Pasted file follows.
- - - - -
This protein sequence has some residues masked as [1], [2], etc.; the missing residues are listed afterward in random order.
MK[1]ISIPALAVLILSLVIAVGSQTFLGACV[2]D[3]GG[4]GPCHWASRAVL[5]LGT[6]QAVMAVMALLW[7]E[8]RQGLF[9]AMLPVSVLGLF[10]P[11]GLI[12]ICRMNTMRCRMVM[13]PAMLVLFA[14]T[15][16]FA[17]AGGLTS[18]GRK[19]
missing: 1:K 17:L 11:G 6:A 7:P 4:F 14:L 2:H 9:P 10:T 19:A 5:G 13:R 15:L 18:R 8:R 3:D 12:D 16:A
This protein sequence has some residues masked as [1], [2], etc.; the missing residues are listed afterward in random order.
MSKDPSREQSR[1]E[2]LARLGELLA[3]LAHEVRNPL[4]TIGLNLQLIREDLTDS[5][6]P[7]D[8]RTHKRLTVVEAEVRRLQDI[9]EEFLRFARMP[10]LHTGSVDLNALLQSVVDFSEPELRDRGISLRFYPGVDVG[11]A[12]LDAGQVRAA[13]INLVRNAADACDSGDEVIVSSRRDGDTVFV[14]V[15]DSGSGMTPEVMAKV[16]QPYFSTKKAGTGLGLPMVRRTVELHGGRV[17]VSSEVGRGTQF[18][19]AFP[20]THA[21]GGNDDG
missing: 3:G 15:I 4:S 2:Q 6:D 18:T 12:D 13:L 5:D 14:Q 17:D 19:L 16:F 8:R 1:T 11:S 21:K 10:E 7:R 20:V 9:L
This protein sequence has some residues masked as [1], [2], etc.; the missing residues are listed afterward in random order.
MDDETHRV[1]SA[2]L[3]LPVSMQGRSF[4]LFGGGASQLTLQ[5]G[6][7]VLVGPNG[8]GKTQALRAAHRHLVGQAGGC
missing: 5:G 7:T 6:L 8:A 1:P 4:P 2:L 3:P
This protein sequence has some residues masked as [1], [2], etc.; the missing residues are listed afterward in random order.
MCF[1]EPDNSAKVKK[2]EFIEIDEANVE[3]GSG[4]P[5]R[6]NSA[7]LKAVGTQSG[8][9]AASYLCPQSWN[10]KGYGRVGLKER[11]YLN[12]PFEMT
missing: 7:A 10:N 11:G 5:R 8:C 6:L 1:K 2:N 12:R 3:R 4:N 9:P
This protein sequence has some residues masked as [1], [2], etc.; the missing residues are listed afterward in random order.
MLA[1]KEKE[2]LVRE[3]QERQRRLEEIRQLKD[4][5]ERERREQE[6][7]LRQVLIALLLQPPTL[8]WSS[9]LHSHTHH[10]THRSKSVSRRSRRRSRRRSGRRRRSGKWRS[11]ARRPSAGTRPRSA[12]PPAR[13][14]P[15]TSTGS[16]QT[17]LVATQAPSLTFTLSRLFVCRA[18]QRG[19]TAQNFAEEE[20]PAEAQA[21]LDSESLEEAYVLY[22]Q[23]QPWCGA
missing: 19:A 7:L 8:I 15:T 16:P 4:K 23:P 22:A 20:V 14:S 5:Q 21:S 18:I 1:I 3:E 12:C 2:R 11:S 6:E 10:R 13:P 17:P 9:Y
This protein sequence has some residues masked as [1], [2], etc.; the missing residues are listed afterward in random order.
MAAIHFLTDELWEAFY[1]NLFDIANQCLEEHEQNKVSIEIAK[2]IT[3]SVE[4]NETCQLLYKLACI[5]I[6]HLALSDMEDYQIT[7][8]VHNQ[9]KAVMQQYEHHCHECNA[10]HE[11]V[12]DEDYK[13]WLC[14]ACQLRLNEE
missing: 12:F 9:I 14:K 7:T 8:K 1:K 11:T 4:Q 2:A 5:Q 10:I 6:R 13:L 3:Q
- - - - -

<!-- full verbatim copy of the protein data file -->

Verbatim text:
This protein sequence has some residues masked as [1], [2], etc.; the missing residues are listed afterward in random order.
MK[1]ISIPALAVLILSLVIAVGSQTFLGACV[2]D[3]GG[4]GPCHWASRAVL[5]LGT[6]QAVMAVMALLW[7]E[8]RQGLF[9]AMLPVSVLGLF[10]P[11]GLI[12]ICRMNTMRCRMVM[13]PAMLVLFA[14]T[15][16]FA[17]AGGLTS[18]GRK[19]
missing: 1:K 17:L 11:G 6:A 7:P 4:F 14:L 2:H 9:P 10:T 19:A 5:G 13:R 15:L 18:R 8:R 3:D 12:D 16:A
This protein sequence has some residues masked as [1], [2], etc.; the missing residues are listed afterward in random order.
MSKDPSREQSR[1]E[2]LARLGELLA[3]LAHEVRNPL[4]TIGLNLQLIREDLTDS[5][6]P[7]D[8]RTHKRLTVVEAEVRRLQDI[9]EEFLRFARMP[10]LHTGSVDLNALLQSVVDFSEPELRDRGISLRFYPGVDVG[11]A[12]LDAGQVRAA[13]INLVRNAADACDSGDEVIVSSRRDGDTVFV[14]V[15]DSGSGMTPEVMAKV[16]QPYFSTKKAGTGLGLPMVRRTVELHGGRV[17]VSSEVGRGTQF[18][19]AFP[20]THA[21]GGNDDG
missing: 3:G 15:I 4:S 2:Q 6:D 18:T 12:D 13:L 5:D 14:Q 17:D 19:L 16:F 8:R 1:T 11:S 21:K 10:E 7:R 20:V 9:L
This protein sequence has some residues masked as [1], [2], etc.; the missing residues are listed afterward in random order.
MDDETHRV[1]SA[2]L[3]LPVSMQGRSF[4]LFGGGASQLTLQ[5]G[6][7]VLVGPNG[8]GKTQALRAAHRHLVGQAGGC
missing: 5:G 7:T 6:L 8:A 1:P 4:P 2:L 3:P
This protein sequence has some residues masked as [1], [2], etc.; the missing residues are listed afterward in random order.
MCF[1]EPDNSAKVKK[2]EFIEIDEANVE[3]GSG[4]P[5]R[6]NSA[7]LKAVGTQSG[8][9]AASYLCPQSWN[10]KGYGRVGLKER[11]YLN[12]PFEMT
missing: 7:A 10:N 11:G 5:R 8:C 6:L 1:K 2:N 12:R 3:R 4:N 9:P
This protein sequence has some residues masked as [1], [2], etc.; the missing residues are listed afterward in random order.
MLA[1]KEKE[2]LVRE[3]QERQRRLEEIRQLKD[4][5]ERERREQE[6][7]LRQVLIALLLQPPTL[8]WSS[9]LHSHTHH[10]THRSKSVSRRSRRRSRRRSGRRRRSGKWRS[11]ARRPSAGTRPRSA[12]PPAR[13][14]P[15]TSTGS[16]QT[17]LVATQAPSLTFTLSRLFVCRA[18]QRG[19]TAQNFAEEE[20]PAEAQA[21]LDSESLEEAYVLY[22]Q[23]QPWCGA
missing: 19:A 7:L 8:I 15:T 16:P 4:K 23:P 22:A 20:V 14:S 5:Q 21:S 18:I 1:I 3:E 12:C 2:R 11:S 6:E 10:R 13:P 17:P 9:Y
This protein sequence has some residues masked as [1], [2], etc.; the missing residues are listed afterward in random order.
MAAIHFLTDELWEAFY[1]NLFDIANQCLEEHEQNKVSIEIAK[2]IT[3]SVE[4]NETCQLLYKLACI[5]I[6]HLALSDMEDYQIT[7][8]VHNQ[9]KAVMQQYEHHCHECNA[10]HE[11]V[12]DEDYK[13]WLC[14]ACQLRLNEE
missing: 12:F 9:I 14:K 7:T 8:K 1:K 11:T 4:Q 2:A 5:Q 10:I 6:R 13:L 3:Q